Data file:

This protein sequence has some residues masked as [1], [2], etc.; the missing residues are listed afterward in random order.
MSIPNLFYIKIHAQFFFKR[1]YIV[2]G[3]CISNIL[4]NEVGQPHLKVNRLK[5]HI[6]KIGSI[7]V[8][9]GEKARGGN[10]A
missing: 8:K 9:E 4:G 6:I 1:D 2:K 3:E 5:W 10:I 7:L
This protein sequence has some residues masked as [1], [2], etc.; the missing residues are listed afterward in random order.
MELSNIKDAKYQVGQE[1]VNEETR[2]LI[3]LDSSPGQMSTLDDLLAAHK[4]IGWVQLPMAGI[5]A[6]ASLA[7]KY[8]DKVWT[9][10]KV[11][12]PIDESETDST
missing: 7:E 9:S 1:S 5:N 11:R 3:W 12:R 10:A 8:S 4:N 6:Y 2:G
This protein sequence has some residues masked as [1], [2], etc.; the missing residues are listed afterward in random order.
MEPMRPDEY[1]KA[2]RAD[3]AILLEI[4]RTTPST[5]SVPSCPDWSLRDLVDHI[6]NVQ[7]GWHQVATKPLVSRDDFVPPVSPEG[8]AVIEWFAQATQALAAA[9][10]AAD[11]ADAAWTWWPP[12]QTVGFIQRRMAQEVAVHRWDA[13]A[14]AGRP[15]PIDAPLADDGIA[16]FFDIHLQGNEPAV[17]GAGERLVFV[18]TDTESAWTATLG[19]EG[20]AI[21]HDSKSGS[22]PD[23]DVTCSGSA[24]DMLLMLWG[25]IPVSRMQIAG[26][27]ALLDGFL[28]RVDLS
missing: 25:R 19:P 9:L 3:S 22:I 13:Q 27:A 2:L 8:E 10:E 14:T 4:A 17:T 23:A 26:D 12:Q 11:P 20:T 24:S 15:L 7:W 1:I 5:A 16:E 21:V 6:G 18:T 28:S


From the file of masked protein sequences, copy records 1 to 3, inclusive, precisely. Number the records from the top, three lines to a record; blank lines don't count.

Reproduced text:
This protein sequence has some residues masked as [1], [2], etc.; the missing residues are listed afterward in random order.
MSIPNLFYIKIHAQFFFKR[1]YIV[2]G[3]CISNIL[4]NEVGQPHLKVNRLK[5]HI[6]KIGSI[7]V[8][9]GEKARGGN[10]A
missing: 8:K 9:E 4:G 6:I 1:D 2:K 3:E 5:W 10:I 7:L
This protein sequence has some residues masked as [1], [2], etc.; the missing residues are listed afterward in random order.
MELSNIKDAKYQVGQE[1]VNEETR[2]LI[3]LDSSPGQMSTLDDLLAAHK[4]IGWVQLPMAGI[5]A[6]ASLA[7]KY[8]DKVWT[9][10]KV[11][12]PIDESETDST
missing: 7:E 9:S 1:S 5:N 11:R 3:W 12:R 10:A 8:S 4:N 6:Y 2:G
This protein sequence has some residues masked as [1], [2], etc.; the missing residues are listed afterward in random order.
MEPMRPDEY[1]KA[2]RAD[3]AILLEI[4]RTTPST[5]SVPSCPDWSLRDLVDHI[6]NVQ[7]GWHQVATKPLVSRDDFVPPVSPEG[8]AVIEWFAQATQALAAA[9][10]AAD[11]ADAAWTWWPP[12]QTVGFIQRRMAQEVAVHRWDA[13]A[14]AGRP[15]PIDAPLADDGIA[16]FFDIHLQGNEPAV[17]GAGERLVFV[18]TDTESAWTATLG[19]EG[20]AI[21]HDSKSGS[22]PD[23]DVTCSGSA[24]DMLLMLWG[25]IPVSRMQIAG[26][27]ALLDGFL[28]RVDLS
missing: 25:R 19:P 9:L 3:S 22:I 13:Q 27:A 2:L 8:E 10:E 14:T 4:A 17:T 23:A 26:D 12:Q 11:P 20:T 24:S 15:L 7:W 1:I 5:A 16:E 21:V 6:G 18:T 28:S